The State University of New York (SUNY) Farmingdale is moving ahead with a plan to lease 70,000 square feet of land for the construction of a major pharmaceutical facility on its campus, after the deal was authorized by recently enacted state legislation.
The law allowing the unprecedented partnership between business and the state university system was sponsored by State Senator Charles Fuschillo, Jr. (8th Senate District - Merrick) and Assemblyman Robert Sweeney (11th Assembly District - Lindenhurst). During a groundbreaking ceremony at the future site of the facility on Monday, the legislators hailed the law as a bipartisan agreement that paves the way for the growth of the bio-technology industry on Long Island.
According to Fuschillo, the facility will employ 300 permanent high-technology staff-members, with each earning an average yearly salary of $70,000. SUNY Farmingdale graduates are expected to be one source of the pharmaceutical company's labor pool.
"All too often, we hear the cry that we educate kids here on Long Island, and that we have the finest talent pool, but we don't provide jobs. The Fuschillo-Sweeney law ends that today," Fuschillo said.
"Long Island is number four in hi-tech research regions. We're behind Boston, San Diego and San Francisco. Hopefully this law will push us to be number one, and create the 1-tech corridor," he added, referring to the anticipated development of the Route 110 area as a hub of hi-tech industry, "so that we can bring more hi-tech jobs to Long Island."
The pharmaceutical facility will neighbor a 50,000 square-foot incubator facility also being constructed on SUNY Farmingdale's campus. Known as the SUNY Farmingdale Broad Hollow Bioscience Park, the center of biotechnology is being managed by a board of directors appointed by SUNY Farmingdale and Cold Spring Harbor Laboratories, and aims to retain and attract bio-tech companies.
Broad Hollow Bioscience Park officials are negotiating the lease of the 70,000 square foot building with a leading pharmaceutical discovery company, OSI Pharmaceuticals. The company is expected to consolidate its current U.S. operations into the new facility by June, 2001. In addition to the hi-tech jobs that will be brought by its opening, construction of the building will employ 300 union laborers.
The economic impact of the first five years of operation of both facilities in the bioscience research park is estimated at about $200 million, according to Fuschillo. He added that the park is anticipated to generate over 1,200 jobs and attract or retain some 21 companies on Long Island, and will be an appealing home for bio-tech graduates and foreign biotechnology companies interested in establishing a U.S. commercial presence.
Assemblyman Sweeney noted that the legislation allowing the creation of the pharmaceutical facility on SUNY Farmingdale's campus is in line with the philosophy of the Jobs 2000 Act, passed by the Legislature as part of the state budget. The program authorizes the State University to develop related economic development facilities for research, development, products and services related to the mission or academic specialties of the campus sponsoring the project.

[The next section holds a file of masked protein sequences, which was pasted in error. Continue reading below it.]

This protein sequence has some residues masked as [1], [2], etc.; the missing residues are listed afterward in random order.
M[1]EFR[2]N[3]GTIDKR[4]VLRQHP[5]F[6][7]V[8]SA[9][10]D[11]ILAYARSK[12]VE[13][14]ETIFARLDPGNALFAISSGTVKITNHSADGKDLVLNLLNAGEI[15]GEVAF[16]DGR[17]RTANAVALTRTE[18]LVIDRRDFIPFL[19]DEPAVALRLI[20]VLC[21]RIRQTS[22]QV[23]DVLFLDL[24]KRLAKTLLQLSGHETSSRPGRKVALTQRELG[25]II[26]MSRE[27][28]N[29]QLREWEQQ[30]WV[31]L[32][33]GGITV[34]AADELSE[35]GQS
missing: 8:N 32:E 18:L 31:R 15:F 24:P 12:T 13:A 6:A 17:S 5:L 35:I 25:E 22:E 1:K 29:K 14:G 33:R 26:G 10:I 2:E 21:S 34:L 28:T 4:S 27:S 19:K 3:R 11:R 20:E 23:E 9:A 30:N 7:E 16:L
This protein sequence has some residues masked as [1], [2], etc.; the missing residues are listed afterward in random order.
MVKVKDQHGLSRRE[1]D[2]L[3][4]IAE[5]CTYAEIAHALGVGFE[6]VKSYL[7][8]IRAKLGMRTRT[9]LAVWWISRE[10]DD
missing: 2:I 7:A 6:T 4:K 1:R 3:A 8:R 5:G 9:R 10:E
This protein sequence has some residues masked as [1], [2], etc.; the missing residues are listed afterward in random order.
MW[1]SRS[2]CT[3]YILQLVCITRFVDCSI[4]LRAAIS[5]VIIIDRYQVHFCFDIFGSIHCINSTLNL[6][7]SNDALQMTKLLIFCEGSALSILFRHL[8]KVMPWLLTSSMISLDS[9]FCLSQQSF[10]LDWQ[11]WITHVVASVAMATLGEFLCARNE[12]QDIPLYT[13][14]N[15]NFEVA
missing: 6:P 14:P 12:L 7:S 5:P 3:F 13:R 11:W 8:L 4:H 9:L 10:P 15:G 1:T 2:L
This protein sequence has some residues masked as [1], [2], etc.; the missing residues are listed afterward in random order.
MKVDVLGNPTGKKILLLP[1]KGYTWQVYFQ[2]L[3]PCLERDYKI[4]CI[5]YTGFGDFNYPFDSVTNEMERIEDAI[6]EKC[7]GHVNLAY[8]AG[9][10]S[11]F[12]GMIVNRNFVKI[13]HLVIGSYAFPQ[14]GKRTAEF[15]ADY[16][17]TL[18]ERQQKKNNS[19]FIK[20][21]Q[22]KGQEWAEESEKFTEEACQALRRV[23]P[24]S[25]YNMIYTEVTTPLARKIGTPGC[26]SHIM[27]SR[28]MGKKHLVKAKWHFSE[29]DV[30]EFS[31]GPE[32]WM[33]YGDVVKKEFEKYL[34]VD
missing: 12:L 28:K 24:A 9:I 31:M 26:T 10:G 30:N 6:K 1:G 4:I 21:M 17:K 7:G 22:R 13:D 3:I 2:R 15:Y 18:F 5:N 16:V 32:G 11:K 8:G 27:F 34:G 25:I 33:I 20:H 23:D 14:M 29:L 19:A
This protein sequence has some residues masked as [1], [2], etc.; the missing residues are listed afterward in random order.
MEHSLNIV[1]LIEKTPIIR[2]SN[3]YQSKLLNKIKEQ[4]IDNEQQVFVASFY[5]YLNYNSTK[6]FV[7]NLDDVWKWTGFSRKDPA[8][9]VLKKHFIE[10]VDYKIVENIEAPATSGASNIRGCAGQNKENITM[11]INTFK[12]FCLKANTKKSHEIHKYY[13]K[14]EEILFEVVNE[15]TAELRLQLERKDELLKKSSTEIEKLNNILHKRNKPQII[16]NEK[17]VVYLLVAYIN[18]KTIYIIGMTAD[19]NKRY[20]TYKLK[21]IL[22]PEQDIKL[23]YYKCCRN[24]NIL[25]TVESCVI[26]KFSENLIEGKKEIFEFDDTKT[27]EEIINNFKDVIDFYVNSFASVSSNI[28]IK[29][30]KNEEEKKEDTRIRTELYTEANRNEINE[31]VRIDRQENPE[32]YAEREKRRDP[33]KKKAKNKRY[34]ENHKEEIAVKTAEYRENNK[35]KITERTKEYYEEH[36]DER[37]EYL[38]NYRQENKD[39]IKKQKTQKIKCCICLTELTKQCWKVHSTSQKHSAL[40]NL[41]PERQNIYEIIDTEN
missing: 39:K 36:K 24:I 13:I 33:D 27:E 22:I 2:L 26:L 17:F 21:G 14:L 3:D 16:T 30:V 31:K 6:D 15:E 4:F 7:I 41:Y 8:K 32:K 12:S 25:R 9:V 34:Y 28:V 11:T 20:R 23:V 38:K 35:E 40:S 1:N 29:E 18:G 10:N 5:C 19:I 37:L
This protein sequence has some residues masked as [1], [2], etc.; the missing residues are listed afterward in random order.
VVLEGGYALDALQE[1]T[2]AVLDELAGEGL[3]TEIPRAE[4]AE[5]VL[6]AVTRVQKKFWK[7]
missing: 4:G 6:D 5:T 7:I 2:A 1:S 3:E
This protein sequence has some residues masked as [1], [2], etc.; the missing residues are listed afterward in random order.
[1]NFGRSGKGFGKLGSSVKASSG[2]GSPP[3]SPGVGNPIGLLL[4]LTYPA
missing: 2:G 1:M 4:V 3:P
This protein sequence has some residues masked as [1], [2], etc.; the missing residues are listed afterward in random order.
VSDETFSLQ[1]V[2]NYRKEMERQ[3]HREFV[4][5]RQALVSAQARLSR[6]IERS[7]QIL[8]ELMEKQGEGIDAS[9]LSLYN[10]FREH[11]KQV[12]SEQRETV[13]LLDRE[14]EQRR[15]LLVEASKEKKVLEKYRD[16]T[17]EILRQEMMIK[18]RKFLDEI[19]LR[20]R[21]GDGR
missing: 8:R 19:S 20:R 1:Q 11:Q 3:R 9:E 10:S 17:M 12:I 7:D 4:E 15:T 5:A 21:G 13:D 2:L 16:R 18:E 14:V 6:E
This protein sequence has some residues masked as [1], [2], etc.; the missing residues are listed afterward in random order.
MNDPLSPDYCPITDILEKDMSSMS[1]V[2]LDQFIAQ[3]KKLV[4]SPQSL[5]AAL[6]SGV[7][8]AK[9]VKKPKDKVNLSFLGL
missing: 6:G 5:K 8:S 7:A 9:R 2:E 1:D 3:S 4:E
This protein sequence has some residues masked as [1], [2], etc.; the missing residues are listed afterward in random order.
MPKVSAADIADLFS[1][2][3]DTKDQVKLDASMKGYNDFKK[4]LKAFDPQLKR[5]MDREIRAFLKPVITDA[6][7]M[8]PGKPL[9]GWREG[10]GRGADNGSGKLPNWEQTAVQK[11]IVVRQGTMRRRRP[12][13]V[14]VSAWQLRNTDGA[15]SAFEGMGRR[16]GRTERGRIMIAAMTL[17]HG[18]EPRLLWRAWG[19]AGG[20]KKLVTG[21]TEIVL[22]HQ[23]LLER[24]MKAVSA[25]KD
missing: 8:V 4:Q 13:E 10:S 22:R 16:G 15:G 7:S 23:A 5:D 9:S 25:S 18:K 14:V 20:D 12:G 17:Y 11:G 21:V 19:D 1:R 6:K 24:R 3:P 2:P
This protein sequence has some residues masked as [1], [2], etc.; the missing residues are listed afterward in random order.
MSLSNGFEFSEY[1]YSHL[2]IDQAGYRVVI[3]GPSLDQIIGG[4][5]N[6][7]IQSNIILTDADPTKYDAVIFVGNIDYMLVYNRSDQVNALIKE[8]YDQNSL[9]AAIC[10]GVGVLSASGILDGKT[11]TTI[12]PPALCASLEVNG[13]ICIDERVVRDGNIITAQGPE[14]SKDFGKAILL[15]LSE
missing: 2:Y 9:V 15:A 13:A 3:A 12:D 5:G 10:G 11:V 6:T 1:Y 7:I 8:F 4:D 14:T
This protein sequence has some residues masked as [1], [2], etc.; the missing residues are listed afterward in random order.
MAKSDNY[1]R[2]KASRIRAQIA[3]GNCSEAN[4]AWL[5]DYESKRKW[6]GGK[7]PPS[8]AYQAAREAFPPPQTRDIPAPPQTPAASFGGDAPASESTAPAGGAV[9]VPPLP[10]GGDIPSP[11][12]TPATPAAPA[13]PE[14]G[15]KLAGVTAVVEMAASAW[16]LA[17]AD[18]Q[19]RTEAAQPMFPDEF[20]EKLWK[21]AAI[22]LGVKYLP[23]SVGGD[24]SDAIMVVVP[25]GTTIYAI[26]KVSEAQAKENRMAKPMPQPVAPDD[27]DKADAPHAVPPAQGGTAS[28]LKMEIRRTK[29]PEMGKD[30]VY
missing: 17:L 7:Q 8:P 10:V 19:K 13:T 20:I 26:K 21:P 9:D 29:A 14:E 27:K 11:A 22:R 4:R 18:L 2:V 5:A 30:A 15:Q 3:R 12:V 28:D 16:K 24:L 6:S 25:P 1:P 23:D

"One of the great assets that we have on Long Island, and in New York State is the SUNY system. When hi-tech companies are making decisions about where they want to locate in this country, one of the things that they look at is the ability to be close to and affiliate with a college or university. SUNY is one of the great assets that we have, and one of the great attractions that we don't use always to our best advantage in attracting and keeping hi-tech businesses on Long Island," Sweeney said.
"This project will create jobs on Long Island. It will help develop a stronger relationship between SUNY Farmingdale and hi-tech businesses, to the benefit of both. It is the type of project that we need to be doing, and I hope we will be doing, more of."
Dr. Michael J. Vinciguerra, provost and acting president of SUNY Farmingdale, thanked Senator Fuschillo and Assemblyman Sweeney for making the legislation a reality. "This was bipartisanship in government at its best because it put the best for the people above everything else. We're delighted to see the expansion of the park based upon on the legislation that both of you sponsored, and that passed and was signed by the governor. This is a new seed that's being sown on what was once farmland," he said, expressing enthusiasm about the college's role in the development of biotechnology on Long Island.
Vinciguerra noted that with the project, SUNY Farmingdale will continue its historic mission of supporting local industry. The college was founded in 1912 as an agricultural and technical trade school, and originally trained farmers to support the local economy. It has changed with Long Island's economic structure, and today is a four-year baccalaureate degree granting institution with programs ranging from aerospace, to dental hygiene, to horticulture.
"We pledge our full commitment to this endeavor, as we will work side by side with the tenants of this park, to prepare the workforce that they need to grow, and to use our students and our faculty, side by side on the research as they discover many new and important drugs," Vinciguerra said.